'I feel like crying': 85-year-old Holocaust survivor returns to Auschwitz
Zigi Shipper was just 14 when he arrived at this place of infamy. He’d spent days in a cattle truck so crowded there was only room to sit down once several passengers had died.
He was part of a transport of 500 prisoners who came to Auschwitz-Birkenau destined to work elsewhere. The fact that he was on this named list saved his life. Most of the other prisoners who arrived here never left.
I walked with this remarkable 85-year-old survivor through thick snow to a part of this vast camp he never saw as an inmate: the gas chambers where it’s estimated a million and a half men, women and children were exterminated.
“Do you know every time you talk about it I feel like crying how can you kill babies?” he asks.
It is the children’s execution that most disturb him, perhaps because he was a child himself when he arrived here.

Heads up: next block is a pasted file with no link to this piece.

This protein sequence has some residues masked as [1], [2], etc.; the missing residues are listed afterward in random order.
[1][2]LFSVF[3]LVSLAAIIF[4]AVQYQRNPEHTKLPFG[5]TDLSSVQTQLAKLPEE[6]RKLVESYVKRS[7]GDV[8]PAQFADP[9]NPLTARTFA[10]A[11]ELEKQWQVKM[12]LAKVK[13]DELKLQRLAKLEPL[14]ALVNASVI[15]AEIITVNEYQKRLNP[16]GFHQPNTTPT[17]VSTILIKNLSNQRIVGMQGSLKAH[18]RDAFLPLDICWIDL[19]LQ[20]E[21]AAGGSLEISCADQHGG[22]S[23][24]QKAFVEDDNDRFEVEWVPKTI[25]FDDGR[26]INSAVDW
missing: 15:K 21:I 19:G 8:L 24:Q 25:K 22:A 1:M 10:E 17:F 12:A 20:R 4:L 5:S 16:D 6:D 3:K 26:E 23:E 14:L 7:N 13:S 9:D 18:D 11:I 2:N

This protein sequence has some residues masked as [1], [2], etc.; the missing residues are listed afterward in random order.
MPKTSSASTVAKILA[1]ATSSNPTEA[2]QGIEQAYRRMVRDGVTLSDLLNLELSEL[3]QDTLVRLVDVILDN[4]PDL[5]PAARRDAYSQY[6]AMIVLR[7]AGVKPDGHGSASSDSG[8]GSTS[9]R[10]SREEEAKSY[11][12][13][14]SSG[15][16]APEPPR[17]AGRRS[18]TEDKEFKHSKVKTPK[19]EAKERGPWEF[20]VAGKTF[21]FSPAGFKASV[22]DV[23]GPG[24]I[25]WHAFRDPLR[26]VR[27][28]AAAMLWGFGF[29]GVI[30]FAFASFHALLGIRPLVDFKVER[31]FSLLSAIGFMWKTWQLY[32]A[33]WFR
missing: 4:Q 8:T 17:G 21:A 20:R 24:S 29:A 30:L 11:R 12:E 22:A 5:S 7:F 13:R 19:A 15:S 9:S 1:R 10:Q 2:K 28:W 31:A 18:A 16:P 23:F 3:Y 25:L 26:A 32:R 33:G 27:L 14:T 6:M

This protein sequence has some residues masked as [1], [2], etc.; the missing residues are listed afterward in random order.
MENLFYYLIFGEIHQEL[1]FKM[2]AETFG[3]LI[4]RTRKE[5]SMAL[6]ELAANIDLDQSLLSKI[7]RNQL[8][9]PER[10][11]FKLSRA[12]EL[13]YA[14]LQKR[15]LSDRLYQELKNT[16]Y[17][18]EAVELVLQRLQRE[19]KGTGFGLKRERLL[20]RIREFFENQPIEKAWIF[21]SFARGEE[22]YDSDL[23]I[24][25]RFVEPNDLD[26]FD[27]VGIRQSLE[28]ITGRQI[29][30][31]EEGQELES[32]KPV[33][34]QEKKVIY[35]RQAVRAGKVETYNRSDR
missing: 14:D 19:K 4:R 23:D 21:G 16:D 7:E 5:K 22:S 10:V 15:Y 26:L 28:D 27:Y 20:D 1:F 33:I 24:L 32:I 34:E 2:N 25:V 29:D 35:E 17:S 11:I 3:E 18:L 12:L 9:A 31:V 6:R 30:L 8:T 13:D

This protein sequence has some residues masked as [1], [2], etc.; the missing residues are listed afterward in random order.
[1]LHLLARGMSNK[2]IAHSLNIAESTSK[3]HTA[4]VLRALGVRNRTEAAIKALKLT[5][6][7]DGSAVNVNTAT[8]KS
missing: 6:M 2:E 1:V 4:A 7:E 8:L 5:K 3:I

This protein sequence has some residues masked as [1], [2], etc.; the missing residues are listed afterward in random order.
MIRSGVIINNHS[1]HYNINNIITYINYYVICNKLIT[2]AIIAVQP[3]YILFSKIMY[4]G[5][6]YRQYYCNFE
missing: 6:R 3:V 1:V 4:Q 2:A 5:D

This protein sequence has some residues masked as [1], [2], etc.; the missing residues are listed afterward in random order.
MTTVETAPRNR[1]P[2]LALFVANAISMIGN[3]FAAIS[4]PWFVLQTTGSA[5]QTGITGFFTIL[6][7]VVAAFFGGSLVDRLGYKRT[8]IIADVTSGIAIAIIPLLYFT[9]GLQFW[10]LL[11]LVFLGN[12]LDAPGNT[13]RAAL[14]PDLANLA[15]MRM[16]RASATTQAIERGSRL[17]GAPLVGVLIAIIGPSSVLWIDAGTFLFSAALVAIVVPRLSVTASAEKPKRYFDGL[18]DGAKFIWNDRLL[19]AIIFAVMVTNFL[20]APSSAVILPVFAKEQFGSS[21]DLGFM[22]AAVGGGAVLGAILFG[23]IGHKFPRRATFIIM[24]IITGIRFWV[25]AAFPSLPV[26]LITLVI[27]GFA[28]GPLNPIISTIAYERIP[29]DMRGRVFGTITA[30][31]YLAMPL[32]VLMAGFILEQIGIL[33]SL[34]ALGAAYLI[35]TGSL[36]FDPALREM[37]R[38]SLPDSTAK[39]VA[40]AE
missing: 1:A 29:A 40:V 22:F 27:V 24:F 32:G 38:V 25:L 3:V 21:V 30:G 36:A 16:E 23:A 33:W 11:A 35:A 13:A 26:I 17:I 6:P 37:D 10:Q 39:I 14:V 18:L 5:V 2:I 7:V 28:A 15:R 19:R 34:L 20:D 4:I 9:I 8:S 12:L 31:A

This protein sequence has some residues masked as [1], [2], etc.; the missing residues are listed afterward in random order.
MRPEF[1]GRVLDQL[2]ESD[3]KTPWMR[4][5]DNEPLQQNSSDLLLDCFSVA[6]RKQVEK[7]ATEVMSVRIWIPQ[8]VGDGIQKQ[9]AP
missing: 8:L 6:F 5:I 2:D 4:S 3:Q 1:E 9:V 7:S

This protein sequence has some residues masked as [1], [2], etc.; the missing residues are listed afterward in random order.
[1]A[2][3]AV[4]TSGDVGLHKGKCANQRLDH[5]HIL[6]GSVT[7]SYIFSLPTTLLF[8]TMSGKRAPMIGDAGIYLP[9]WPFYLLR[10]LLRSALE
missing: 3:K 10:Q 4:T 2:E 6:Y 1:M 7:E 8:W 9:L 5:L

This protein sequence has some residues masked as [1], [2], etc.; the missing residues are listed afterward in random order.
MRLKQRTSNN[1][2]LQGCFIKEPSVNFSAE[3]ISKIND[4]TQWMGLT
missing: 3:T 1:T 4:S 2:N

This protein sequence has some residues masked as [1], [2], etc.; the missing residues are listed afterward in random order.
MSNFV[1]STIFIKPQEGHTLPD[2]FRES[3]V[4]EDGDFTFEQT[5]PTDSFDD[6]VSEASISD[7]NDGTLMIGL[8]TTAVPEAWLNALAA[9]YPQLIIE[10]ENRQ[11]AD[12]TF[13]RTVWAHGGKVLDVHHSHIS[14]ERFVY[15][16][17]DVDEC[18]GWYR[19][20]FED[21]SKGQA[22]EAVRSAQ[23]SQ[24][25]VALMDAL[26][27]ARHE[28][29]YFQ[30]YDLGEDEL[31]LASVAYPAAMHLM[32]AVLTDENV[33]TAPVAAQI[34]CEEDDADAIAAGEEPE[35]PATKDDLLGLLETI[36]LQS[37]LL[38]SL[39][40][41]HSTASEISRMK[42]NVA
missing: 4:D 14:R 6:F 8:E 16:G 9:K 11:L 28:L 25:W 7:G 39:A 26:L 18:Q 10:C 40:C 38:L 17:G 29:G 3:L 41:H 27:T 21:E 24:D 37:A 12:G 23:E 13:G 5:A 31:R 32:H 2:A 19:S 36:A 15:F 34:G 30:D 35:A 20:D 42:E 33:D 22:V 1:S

We find a wall of photos snatched from inmates before their were sent to their deaths. Many are family portraits, the smiling faces of infants held proudly by their parents stare back at us.
Zigi is one of a dwindling number of survivors who is back to mark the 70th anniversary of the camp's liberation by Russian troops. Today several gathered under the gates, in tears at seeing those chilling words "Arbeit Macht Frei" (Work makes you free).
The heavy snow and biting cold adding to the bleakness of this monochrome landscape where so many died as part of the Nazis' Final Solution.
Zigi has devoted most of his life to telling others about what happened here.
“Why? Why? Why kill babies? Have we learnt? I don’t know, but we must not give up.”